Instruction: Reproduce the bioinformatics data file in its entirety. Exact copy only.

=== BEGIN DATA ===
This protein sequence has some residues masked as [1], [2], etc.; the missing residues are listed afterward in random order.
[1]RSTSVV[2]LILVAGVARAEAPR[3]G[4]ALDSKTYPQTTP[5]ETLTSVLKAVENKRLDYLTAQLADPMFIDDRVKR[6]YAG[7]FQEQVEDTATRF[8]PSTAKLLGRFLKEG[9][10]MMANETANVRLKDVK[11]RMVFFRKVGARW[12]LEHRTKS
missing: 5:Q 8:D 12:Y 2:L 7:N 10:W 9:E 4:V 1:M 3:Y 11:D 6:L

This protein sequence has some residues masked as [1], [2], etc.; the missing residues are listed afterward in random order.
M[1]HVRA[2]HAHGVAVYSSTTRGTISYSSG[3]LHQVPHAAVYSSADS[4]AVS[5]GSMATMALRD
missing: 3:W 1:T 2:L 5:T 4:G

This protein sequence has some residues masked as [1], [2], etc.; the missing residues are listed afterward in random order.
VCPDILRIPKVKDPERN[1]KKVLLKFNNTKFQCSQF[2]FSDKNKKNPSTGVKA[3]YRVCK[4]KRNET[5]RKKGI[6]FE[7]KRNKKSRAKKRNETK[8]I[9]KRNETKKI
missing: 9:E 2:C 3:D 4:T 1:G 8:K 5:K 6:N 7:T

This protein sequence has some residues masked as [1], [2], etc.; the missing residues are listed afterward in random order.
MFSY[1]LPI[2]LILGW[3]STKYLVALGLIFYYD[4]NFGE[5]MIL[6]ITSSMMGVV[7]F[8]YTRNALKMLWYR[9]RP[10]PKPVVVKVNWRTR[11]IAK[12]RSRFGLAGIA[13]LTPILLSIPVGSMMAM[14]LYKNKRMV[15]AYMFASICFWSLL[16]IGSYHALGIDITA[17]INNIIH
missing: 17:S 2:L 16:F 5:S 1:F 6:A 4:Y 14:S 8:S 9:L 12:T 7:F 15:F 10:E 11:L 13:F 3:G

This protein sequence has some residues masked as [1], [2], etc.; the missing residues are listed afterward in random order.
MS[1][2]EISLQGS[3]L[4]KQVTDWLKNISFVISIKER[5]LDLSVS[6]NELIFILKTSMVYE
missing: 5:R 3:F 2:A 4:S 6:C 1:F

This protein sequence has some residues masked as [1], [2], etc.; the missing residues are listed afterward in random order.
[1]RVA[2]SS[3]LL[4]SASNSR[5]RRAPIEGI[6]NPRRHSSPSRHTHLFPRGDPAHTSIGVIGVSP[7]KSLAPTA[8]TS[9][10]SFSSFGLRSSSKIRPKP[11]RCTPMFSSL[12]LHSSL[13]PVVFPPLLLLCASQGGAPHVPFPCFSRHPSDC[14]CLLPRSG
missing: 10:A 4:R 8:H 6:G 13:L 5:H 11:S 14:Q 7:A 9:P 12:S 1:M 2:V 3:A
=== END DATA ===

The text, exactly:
This protein sequence has some residues masked as [1], [2], etc.; the missing residues are listed afterward in random order.
[1]RSTSVV[2]LILVAGVARAEAPR[3]G[4]ALDSKTYPQTTP[5]ETLTSVLKAVENKRLDYLTAQLADPMFIDDRVKR[6]YAG[7]FQEQVEDTATRF[8]PSTAKLLGRFLKEG[9][10]MMANETANVRLKDVK[11]RMVFFRKVGARW[12]LEHRTKS
missing: 5:Q 8:D 12:Y 2:L 7:N 10:W 9:E 4:V 1:M 3:Y 11:D 6:L

This protein sequence has some residues masked as [1], [2], etc.; the missing residues are listed afterward in random order.
M[1]HVRA[2]HAHGVAVYSSTTRGTISYSSG[3]LHQVPHAAVYSSADS[4]AVS[5]GSMATMALRD
missing: 3:W 1:T 2:L 5:T 4:G

This protein sequence has some residues masked as [1], [2], etc.; the missing residues are listed afterward in random order.
VCPDILRIPKVKDPERN[1]KKVLLKFNNTKFQCSQF[2]FSDKNKKNPSTGVKA[3]YRVCK[4]KRNET[5]RKKGI[6]FE[7]KRNKKSRAKKRNETK[8]I[9]KRNETKKI
missing: 9:E 2:C 3:D 4:T 1:G 8:K 5:K 6:N 7:T

This protein sequence has some residues masked as [1], [2], etc.; the missing residues are listed afterward in random order.
MFSY[1]LPI[2]LILGW[3]STKYLVALGLIFYYD[4]NFGE[5]MIL[6]ITSSMMGVV[7]F[8]YTRNALKMLWYR[9]RP[10]PKPVVVKVNWRTR[11]IAK[12]RSRFGLAGIA[13]LTPILLSIPVGSMMAM[14]LYKNKRMV[15]AYMFASICFWSLL[16]IGSYHALGIDITA[17]INNIIH
missing: 17:S 2:L 16:F 5:S 1:F 6:A 4:Y 14:S 8:S 9:L 12:T 7:F 15:F 10:E 11:L 13:F 3:G

This protein sequence has some residues masked as [1], [2], etc.; the missing residues are listed afterward in random order.
MS[1][2]EISLQGS[3]L[4]KQVTDWLKNISFVISIKER[5]LDLSVS[6]NELIFILKTSMVYE
missing: 5:R 3:F 2:A 4:S 6:C 1:F

This protein sequence has some residues masked as [1], [2], etc.; the missing residues are listed afterward in random order.
[1]RVA[2]SS[3]LL[4]SASNSR[5]RRAPIEGI[6]NPRRHSSPSRHTHLFPRGDPAHTSIGVIGVSP[7]KSLAPTA[8]TS[9][10]SFSSFGLRSSSKIRPKP[11]RCTPMFSSL[12]LHSSL[13]PVVFPPLLLLCASQGGAPHVPFPCFSRHPSDC[14]CLLPRSG
missing: 10:A 4:R 8:H 6:G 13:L 5:H 11:S 14:Q 7:A 9:P 12:S 1:M 2:V 3:A